Of Counsel: Ending the School-to-Prison Pipeline

Deputy Legal Director Hayley Gorenberg
Of Counsel: Ending the School-to-Prison Pipeline
September 12, 2013
Comments

The arc of the moral universe may bend towards justice, but it doesn't bend on its own. To secure the gains this country has made requires constant vigilance, not complacency. Whether it's by challenging those who erect new barriers to the vote or ensuring that the scales of justice work equally for all in the criminal justice system and not simply a pipeline from underfunded schools to overcrowded jails... it requires vigilance. —President Barack Obama, August 28, 2013

The words rang out over the thousands of us assembled last month before the Lincoln Memorial to commemorate the 50th anniversary of the March on Washington and the Rev. Martin Luther King Jr.’s “I Have a Dream” speech. Lambda Legal had been provided one “gold ticket” from the White House, and rain or shine (the weather did both that day), I was honored to represent us. Now, the President himself had called out a deeply damaging dynamic we are working to address: the so-called “school-to-prison pipeline.” I practically shouted out to answer from my seat.

As the oldest and largest national legal organization committed to achieving full recognition of the civil rights of LGBT people and people with HIV, Lambda Legal has focused for years on young peoples’ rights both in public schools and in state custody.

From our precedent-setting 1996 federal appellate court decision in Nabozny v. Podlesny spelling out the constitutional obligation of public schools everywhere to protect students from antigay abuse, to our recent settlement with an upstate New York school district, our docket has included numerous cases on behalf of lesbian, gay, bisexual, transgender or questioning (LGBTQ) youth in schools and their allies. We are committed to helping schools become welcoming environments for all students, including those who are LGBTQ and gender-nonconforming. And in the course of our wide-ranging advocacy on behalf of our young clients, Lambda Legal’s work concerning youth who are rejected from their homes informs us that LGBT students unsupported in schools and at home are at immense risk for juvenile detention and, later, incarceration.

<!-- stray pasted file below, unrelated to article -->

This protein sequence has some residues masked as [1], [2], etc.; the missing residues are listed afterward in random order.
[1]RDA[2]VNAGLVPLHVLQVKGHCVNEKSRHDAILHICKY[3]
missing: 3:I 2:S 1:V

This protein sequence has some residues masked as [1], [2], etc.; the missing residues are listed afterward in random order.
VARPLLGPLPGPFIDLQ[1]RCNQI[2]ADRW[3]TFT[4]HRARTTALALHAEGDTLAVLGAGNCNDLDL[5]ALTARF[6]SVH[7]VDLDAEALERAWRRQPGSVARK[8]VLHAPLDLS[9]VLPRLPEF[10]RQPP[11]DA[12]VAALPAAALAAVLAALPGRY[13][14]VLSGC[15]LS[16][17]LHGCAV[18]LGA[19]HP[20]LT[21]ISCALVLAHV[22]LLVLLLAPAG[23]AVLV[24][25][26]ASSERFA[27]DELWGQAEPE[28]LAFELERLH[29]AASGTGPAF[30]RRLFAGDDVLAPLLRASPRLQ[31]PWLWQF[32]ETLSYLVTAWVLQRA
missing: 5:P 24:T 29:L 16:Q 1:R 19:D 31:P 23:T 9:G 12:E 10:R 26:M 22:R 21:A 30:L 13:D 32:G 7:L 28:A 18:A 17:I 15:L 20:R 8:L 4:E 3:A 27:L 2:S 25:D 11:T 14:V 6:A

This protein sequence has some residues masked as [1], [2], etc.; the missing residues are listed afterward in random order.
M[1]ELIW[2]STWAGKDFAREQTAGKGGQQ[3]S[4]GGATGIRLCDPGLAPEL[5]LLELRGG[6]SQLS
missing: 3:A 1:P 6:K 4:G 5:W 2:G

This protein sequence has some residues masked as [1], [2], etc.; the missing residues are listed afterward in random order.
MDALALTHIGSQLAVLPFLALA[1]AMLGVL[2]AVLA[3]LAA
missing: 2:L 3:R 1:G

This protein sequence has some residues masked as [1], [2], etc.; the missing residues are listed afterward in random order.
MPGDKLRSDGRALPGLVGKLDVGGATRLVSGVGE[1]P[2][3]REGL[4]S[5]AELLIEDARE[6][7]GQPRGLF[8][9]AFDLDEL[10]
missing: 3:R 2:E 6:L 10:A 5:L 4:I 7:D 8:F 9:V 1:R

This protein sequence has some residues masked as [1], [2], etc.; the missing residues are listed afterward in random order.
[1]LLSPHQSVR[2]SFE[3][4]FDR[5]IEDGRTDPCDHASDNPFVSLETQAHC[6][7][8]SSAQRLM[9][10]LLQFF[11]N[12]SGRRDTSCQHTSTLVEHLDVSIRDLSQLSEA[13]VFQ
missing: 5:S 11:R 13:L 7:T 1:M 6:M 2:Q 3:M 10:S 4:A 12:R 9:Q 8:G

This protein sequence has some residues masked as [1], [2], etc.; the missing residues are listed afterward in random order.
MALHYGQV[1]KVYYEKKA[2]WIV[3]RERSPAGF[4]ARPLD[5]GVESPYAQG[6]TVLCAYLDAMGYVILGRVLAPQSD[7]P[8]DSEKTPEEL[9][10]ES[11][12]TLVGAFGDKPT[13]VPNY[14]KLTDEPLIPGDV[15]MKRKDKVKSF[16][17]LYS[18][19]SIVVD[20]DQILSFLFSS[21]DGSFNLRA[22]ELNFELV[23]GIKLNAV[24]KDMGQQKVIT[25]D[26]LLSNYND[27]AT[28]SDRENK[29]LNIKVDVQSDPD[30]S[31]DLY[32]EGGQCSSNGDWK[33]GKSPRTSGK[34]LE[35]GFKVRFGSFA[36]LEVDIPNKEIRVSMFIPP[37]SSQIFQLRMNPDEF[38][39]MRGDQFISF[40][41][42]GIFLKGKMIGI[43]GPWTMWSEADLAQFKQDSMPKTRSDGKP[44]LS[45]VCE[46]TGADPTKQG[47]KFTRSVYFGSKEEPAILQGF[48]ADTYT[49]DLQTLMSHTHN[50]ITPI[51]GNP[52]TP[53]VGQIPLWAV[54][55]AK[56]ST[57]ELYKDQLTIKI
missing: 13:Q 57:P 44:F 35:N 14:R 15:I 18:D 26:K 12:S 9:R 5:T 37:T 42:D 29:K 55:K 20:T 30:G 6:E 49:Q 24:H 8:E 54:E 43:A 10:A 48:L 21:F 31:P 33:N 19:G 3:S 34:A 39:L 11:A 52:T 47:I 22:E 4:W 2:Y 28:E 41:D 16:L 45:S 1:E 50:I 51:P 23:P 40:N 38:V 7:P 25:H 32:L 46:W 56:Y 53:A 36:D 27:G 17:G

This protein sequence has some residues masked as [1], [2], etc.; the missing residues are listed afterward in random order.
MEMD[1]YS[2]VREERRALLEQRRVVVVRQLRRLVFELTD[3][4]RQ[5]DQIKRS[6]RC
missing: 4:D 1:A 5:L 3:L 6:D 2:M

Lambda Legal has engaged with students, educators and community members in convenings strategizing to dismantle the school-to-prison pipeline. We have participated for two years in the Southern regional conference “South Star: Safe Schools Convening of the South,” where more than 40 organizations collaborate on workshops and strategy sessions to address anti-LGBT bullying and harsh disciplinary policies that drive students from schools, rather than make them safer and more supportive. We also submitted testimony to the Senate Judiciary Subcommittee on the Constitution, Civil Rights and Human Rights when it held hearings a few months ago on how to end the pipeline, explaining the negative impact of school disciplinary actions that push students out of schools and into juvenile justice systems. These actions ravage some of the most marginalized and victimized students in schools: they are documented to adversely affect youth of color and those who are or who are perceived to be LGBTQ.

A review of calls to the Lambda Legal Help Desk shows that in recent years Lambda Legal has received more than 50 reports of students having been unfairly punished, including students expelled because of their sexual orientation or gender expression; school officials pressuring parents to homeschool a child because of the student’s or parent's sexual orientation or gender identity; and children uprooted and sent to alternative schools simply because school officials were uncomfortable with their identity. Practically all students on whose behalf we advocate and litigate have had some experience with the domino-effect that feeds the pipeline. Here are a few of our advocacy points aimed at disrupting the harm:

LGBT students face harsher punishments for similar infractions than their heterosexual counterparts.